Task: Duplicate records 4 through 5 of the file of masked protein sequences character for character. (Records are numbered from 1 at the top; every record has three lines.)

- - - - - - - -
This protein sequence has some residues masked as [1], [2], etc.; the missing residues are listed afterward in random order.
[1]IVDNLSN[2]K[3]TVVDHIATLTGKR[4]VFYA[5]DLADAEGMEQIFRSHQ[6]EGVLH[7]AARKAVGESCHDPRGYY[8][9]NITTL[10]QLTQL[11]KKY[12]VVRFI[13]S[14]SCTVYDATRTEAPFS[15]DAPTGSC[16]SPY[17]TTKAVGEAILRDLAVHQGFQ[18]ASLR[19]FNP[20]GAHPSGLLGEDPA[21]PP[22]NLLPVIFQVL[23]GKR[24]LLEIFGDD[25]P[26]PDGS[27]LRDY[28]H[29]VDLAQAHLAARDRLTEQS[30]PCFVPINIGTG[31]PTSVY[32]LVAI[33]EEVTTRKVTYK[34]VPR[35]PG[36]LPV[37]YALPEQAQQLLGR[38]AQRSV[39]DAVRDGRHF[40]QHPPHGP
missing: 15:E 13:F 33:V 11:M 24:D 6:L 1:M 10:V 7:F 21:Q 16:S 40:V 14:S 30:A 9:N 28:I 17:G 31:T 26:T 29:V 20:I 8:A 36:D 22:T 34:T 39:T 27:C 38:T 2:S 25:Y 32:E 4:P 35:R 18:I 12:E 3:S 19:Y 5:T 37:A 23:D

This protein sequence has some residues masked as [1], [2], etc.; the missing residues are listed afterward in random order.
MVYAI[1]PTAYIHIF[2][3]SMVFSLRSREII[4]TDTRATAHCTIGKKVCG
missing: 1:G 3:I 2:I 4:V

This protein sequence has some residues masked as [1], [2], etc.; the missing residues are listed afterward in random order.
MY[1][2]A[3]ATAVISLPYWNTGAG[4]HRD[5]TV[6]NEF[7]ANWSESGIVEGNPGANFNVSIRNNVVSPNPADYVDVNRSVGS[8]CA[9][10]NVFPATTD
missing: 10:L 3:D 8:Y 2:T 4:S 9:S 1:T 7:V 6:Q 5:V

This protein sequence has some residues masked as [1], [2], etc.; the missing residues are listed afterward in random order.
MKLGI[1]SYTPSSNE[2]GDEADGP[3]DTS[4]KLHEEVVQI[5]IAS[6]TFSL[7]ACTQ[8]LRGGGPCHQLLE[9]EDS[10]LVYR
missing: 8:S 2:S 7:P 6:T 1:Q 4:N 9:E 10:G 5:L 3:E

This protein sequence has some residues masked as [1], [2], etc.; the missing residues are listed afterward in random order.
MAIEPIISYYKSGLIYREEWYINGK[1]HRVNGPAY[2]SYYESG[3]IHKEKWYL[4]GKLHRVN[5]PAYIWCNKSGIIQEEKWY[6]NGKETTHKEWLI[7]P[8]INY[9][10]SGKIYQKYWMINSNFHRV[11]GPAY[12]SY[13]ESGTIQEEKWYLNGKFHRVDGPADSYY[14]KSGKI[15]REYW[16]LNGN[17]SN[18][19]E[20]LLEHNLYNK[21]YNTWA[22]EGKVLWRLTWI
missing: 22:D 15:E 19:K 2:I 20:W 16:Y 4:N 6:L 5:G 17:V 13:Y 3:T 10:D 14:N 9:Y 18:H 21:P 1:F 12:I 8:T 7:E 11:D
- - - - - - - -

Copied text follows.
This protein sequence has some residues masked as [1], [2], etc.; the missing residues are listed afterward in random order.
MKLGI[1]SYTPSSNE[2]GDEADGP[3]DTS[4]KLHEEVVQI[5]IAS[6]TFSL[7]ACTQ[8]LRGGGPCHQLLE[9]EDS[10]LVYR
missing: 8:S 2:S 7:P 6:T 1:Q 4:N 9:E 10:G 5:L 3:E

This protein sequence has some residues masked as [1], [2], etc.; the missing residues are listed afterward in random order.
MAIEPIISYYKSGLIYREEWYINGK[1]HRVNGPAY[2]SYYESG[3]IHKEKWYL[4]GKLHRVN[5]PAYIWCNKSGIIQEEKWY[6]NGKETTHKEWLI[7]P[8]INY[9][10]SGKIYQKYWMINSNFHRV[11]GPAY[12]SY[13]ESGTIQEEKWYLNGKFHRVDGPADSYY[14]KSGKI[15]REYW[16]LNGN[17]SN[18][19]E[20]LLEHNLYNK[21]YNTWA[22]EGKVLWRLTWI
missing: 22:D 15:E 19:K 2:I 20:W 16:Y 4:N 6:L 5:G 17:V 13:Y 3:T 10:D 14:N 9:Y 18:H 21:P 1:F 12:I 8:T 7:E 11:D